- Good Faith Stipulations. Good faith clauses in a Real Estate Purchase Agreement cover any security deposits or other requirements to show the buyer is interested and committed to the sale. Good faith clauses cover the period between the start date of the agreement and the closing date. This section can also include an Option to Terminate clause.
- Conditions of Sale. Conditions mean anything that the sale and transfer of ownership are contingent upon, including that the finances are in order, the property adheres to municipal requirements, lead-paint disclosures, environmental remediation or mitigation, etc. A condition of sale also includes stipulations about outstanding debt or the transfer of existing rights, contracts, etc. If the seller fails to meet a condition, the buyer can opt out, renegotiate the price, or insist that additional terms or conditions be applied. The Conditions section also covers mediation and processes for any disputed issues.
Why It Matters
A Real Estate Purchase Agreement exists to make a property sale proceed as smoothly as possible. The Purchase Agreement documents:
- Terms of the sale
The Real Estate Sale Contract is a contractual commitment from both parties regarding the purchase and the terms of the sale.
Specifically, the Real Estate Purchase Agreement helps establish the following:
- The ownership transfer process and what constitutes the sale
- Property boundaries
- That all financial aspects of the sale are in order, and effective
- That payment is remitted in an orderly fashion
- Ownership rights to the property and any buildings
- Ownership to any extraneous property characteristics, in actuality or to be discovered (water and mineral rights)
- The disposition of applicable outstanding contracts, rental agreements, and rights of way
- Insurance requirements to protect the buyer and seller
- Taxes and fees as well as who pays what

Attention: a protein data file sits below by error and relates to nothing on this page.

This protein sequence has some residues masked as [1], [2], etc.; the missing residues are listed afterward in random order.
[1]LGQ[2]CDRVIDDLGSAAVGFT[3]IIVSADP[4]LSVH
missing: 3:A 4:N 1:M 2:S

- Stipulations for sale include a method for handling disputes
How To Set Up a Real Estate Purchase Agreement
The most sensible approach to setting up a Real Estate Purchase Agreement is to have your real estate agent draw one up, seek legal counsel, or use an online Real Estate Purchase Agreement template. Not using professional services to draft the Purchase Agreement may render it, or parts of it, null and void, particularly if it violates any laws.
Whether you use a professional or a free Real Estate Purchase Contract template, the following is the process.
Pertinent Contact Information Collection
Pertinent contact information is any information that defines the property address, buyer, seller, real estate or legal representation, banking, and financial institutions.
Property Description covers:
- Physical description of the property
- Definition of property lines
- Property characteristics
- State of the property
- Property liabilities
The sales price includes the final price the buyer and seller agree to, excluding any alterations to the property that is a stipulation of the sale. It also includes taxes and fees and which party will assume paying them. If the contract stipulates the buyer will pay taxes and fees, including outstanding taxes, that figure gets factored into the sale total.
The sale of the property is usually contingent on financing. Payment terms, especially if the sale is owner-financed, get spelled out here. Those include:
- Payment amount
- Payment frequency
- Address of seller
If financing falls through, the sale and the Real Estate Purchase Agreement are voided. Depending on the type of sale, there may be legal requirements, including paying the seller for any time invested in the financing process.
Terms of Sale
The Terms of Sale section outlines what is being purchased, any conditions on the sale of the property, all buyer and seller rights received or maintained, transfer of ownership conditions, including any financial arrangements.
This section also covers any stipulations that validate or obviate the sale. It maps out any mediation processes should a disagreement arise. Those terms could include:
- Buyer and Seller representations and warranties
- Conditions present: A condition that must be met for the sale to be valid and any conditions that predate the sale or are maintained by the owner (mineral and water rights as well as the right of way definitions)
The signatures section includes:
- Buyer and seller signatures
- Legal and financial representatives